Milestones in European Thyroidology (MET)

Robert James Graves (1796-1853)

Robert James Graves (1796-1853) Although we in the thyroid world commemorate Graves for the first description of the disease which bears his name, his position in the overall scheme of medical history will forever be linked to that extraordinary group of physicians and surgeons who contributed to what has become known as the Irish School of Medicine which brought medicine in Dublin an international fame in the nineteenth century. Members of the group included physicians and surgeons (Stokes, Corrigan, Adams, Wilde) many of whom earned eponymous distinction. A truly remarkable group by any criteria. Graves’ great gift was as a clinical teacher. He prepared himself meticulously for this career by studying first in London then in Berlin, Copenhagen and Edinburgh. His proficiency in German lead to his arrest in Austria as a spy because no “Englishman” could speak German as well as he did. Apart from his clinical and linguistic skills, Graves was also a talented artist. On one of his trips to Italy Graves encountered and compared his work with a fellow traveller who turned out to be the acclaimed landscape painter Joseph Turner. His time abroad in particular his period in Berlin, where he studied infectious diseases under Hufeland stood him in good stead when he returned to Ireland where he found himself in the middle of a typhoid epidemic. This experience was put to great use in an attempt to stem the appalling death rate, about one million mainly fever related accompanying the Irish Potato famine of 1845-1847. Graves’ work at this time and in early epidemics led to his wish, conveyed to his friend Stokes that his epitaph might be “He fed Fevers”.

Despite his unselfish commitment to practicing medicine in Ireland, Graves’ family background would not necessarily endear him to the majority of the native Irish population; his ancestors were awarded land captured during Cromwell’s campaigns in Ireland. However as recounted by Drury (1985) citing Irish medical historian William Doolin, Graves “more than repaid us for the uninvited presence of his family among us “. Graves’ father Richard Graves was himself an outstanding scholar rising to be Regius Professor of Divinity in Trinity College, Dublin. Graves followed in his father’s footsteps, graduating with a BA degree and in the process being the Gold Medal Winner, at that time the highest student award. It was in the College Historical Society, founded by Edmund Burke, acclaimed as one of the greatest orators in the English language, that Graves honed the oratorical skills inherited from his preacher father. Graves entered medical school in Trinity College Dublin from which he graduated in 1818 and subsequently gained a licentiate from the Royal College of Physicians of Ireland, a college whose Presidency he eventually attained and where his lifesize statue stands to this day and is a frequent site of pilgrimage for visiting thyroidologists.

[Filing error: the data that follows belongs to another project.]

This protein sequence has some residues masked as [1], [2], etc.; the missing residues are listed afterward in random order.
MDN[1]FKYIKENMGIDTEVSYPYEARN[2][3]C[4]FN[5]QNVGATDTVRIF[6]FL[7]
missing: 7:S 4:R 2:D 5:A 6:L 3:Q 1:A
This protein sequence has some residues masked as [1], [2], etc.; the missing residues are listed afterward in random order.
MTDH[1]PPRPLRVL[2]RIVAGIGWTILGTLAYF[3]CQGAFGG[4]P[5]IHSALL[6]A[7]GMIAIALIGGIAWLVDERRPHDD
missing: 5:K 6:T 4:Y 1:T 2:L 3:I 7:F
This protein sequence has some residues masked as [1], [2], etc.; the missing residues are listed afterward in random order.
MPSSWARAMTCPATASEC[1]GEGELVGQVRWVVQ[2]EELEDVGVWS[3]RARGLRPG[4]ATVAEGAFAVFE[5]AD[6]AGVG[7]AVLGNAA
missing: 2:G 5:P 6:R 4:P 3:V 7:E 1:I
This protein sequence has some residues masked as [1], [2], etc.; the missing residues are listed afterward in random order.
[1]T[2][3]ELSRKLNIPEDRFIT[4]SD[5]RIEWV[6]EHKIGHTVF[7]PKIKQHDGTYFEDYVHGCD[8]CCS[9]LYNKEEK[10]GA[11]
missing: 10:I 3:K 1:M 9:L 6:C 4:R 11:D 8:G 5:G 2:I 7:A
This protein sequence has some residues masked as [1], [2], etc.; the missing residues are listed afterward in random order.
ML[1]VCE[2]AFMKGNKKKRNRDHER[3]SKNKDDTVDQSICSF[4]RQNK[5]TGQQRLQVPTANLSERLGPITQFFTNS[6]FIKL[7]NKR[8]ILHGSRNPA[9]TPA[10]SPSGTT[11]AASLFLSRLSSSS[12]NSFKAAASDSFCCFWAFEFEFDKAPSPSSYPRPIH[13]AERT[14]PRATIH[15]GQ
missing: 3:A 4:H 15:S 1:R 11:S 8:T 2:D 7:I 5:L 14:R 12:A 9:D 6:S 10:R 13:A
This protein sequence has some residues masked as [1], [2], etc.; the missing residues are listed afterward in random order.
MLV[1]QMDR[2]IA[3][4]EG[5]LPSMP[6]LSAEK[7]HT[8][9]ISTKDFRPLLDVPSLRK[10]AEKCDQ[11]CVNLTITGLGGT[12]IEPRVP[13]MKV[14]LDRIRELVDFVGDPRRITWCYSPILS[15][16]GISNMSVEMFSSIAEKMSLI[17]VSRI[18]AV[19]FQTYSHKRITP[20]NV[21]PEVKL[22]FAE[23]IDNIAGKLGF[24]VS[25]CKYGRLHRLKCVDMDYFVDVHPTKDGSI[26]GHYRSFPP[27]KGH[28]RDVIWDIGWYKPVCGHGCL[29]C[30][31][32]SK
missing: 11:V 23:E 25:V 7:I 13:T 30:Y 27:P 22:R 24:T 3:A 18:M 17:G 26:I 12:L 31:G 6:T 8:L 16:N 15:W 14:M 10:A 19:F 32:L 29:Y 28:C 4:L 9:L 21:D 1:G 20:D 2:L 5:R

As previously stated Graves’ greatest professional attributes were his skill as a clinical teacher and his lectures in Sir Patrick Dun’s hospital were as recounted by Selwyn Taylor (1989) “ the talk of the town”. His contribution to the identification of hyperthyroidism, although accidental, was a product of this clinical skill. Graves account of three patients with three cases of tachycardia and thyroid enlargement in young women and added a fourth with severe exophthalmos who had been referred by a colleague, William Stokes. This work was published as part of the London Medical Society Clinical Lectures (1835). The author was of the opinion that the syndrome he described was of cardiac origin.

Carl A. von Basedow practiced medicine in Merseburg in Germany and described the coincidence of palpitation of the heart, exophthalmos and struma (goitre), the so called Merseburg Triad. To explain the changes in the tissues behind the eyeball, he evoked a cause mediated by some “dyscrasia of the blood” (Basedow 1840).